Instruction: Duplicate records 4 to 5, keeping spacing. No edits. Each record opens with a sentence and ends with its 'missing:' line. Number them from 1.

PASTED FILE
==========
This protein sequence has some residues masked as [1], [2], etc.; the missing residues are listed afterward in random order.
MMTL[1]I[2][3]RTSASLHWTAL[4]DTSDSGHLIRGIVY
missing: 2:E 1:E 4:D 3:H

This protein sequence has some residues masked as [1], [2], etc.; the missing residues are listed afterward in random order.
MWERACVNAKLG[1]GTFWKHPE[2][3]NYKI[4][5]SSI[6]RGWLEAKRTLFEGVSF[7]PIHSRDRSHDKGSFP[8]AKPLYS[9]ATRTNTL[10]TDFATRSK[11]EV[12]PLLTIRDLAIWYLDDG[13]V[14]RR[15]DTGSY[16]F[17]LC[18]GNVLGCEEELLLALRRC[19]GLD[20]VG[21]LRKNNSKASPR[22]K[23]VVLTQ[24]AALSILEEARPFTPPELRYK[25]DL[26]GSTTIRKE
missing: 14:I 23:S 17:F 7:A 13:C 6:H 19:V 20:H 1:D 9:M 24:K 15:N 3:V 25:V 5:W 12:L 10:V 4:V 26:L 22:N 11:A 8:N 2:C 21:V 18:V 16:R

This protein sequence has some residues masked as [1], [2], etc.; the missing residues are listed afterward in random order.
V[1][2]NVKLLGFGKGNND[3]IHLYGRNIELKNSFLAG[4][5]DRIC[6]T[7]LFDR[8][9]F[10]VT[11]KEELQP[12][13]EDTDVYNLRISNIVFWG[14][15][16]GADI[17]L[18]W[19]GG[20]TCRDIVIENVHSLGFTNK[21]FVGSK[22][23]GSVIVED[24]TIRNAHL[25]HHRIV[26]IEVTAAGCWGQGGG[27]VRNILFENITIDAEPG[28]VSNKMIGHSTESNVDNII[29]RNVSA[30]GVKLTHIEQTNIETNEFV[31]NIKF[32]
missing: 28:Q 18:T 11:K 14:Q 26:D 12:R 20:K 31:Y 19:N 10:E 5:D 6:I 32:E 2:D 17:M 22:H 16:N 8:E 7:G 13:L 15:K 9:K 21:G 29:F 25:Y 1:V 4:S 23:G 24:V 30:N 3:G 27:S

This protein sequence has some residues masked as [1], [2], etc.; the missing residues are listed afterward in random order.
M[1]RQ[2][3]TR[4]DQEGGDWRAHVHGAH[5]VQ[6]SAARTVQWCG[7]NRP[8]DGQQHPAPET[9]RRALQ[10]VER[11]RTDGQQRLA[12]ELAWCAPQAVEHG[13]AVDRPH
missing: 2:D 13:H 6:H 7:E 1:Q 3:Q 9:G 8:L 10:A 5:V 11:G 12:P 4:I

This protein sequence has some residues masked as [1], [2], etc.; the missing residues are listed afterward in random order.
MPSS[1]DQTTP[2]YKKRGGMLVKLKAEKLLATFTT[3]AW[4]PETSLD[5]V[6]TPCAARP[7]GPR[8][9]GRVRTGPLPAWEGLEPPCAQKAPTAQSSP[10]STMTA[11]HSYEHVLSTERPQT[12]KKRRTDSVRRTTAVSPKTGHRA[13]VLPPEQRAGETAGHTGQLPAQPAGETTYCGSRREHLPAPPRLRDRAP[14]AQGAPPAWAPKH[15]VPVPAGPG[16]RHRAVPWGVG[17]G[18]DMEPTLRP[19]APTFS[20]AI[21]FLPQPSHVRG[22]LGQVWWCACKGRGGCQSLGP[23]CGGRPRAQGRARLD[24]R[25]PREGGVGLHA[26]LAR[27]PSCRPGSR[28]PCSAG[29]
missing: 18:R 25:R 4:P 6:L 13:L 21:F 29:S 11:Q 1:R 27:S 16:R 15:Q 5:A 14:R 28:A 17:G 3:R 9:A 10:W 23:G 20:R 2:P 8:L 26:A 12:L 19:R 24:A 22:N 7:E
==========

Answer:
This protein sequence has some residues masked as [1], [2], etc.; the missing residues are listed afterward in random order.
M[1]RQ[2][3]TR[4]DQEGGDWRAHVHGAH[5]VQ[6]SAARTVQWCG[7]NRP[8]DGQQHPAPET[9]RRALQ[10]VER[11]RTDGQQRLA[12]ELAWCAPQAVEHG[13]AVDRPH
missing: 2:D 13:H 6:H 7:E 1:Q 3:Q 9:G 8:L 10:A 5:V 11:G 12:P 4:I

This protein sequence has some residues masked as [1], [2], etc.; the missing residues are listed afterward in random order.
MPSS[1]DQTTP[2]YKKRGGMLVKLKAEKLLATFTT[3]AW[4]PETSLD[5]V[6]TPCAARP[7]GPR[8][9]GRVRTGPLPAWEGLEPPCAQKAPTAQSSP[10]STMTA[11]HSYEHVLSTERPQT[12]KKRRTDSVRRTTAVSPKTGHRA[13]VLPPEQRAGETAGHTGQLPAQPAGETTYCGSRREHLPAPPRLRDRAP[14]AQGAPPAWAPKH[15]VPVPAGPG[16]RHRAVPWGVG[17]G[18]DMEPTLRP[19]APTFS[20]AI[21]FLPQPSHVRG[22]LGQVWWCACKGRGGCQSLGP[23]CGGRPRAQGRARLD[24]R[25]PREGGVGLHA[26]LAR[27]PSCRPGSR[28]PCSAG[29]
missing: 18:R 25:R 4:P 6:L 13:L 21:F 29:S 11:Q 1:R 27:S 16:R 15:Q 5:A 14:R 28:A 17:G 3:R 9:A 10:W 23:G 20:R 2:P 8:L 26:A 12:L 19:R 24:A 22:N 7:E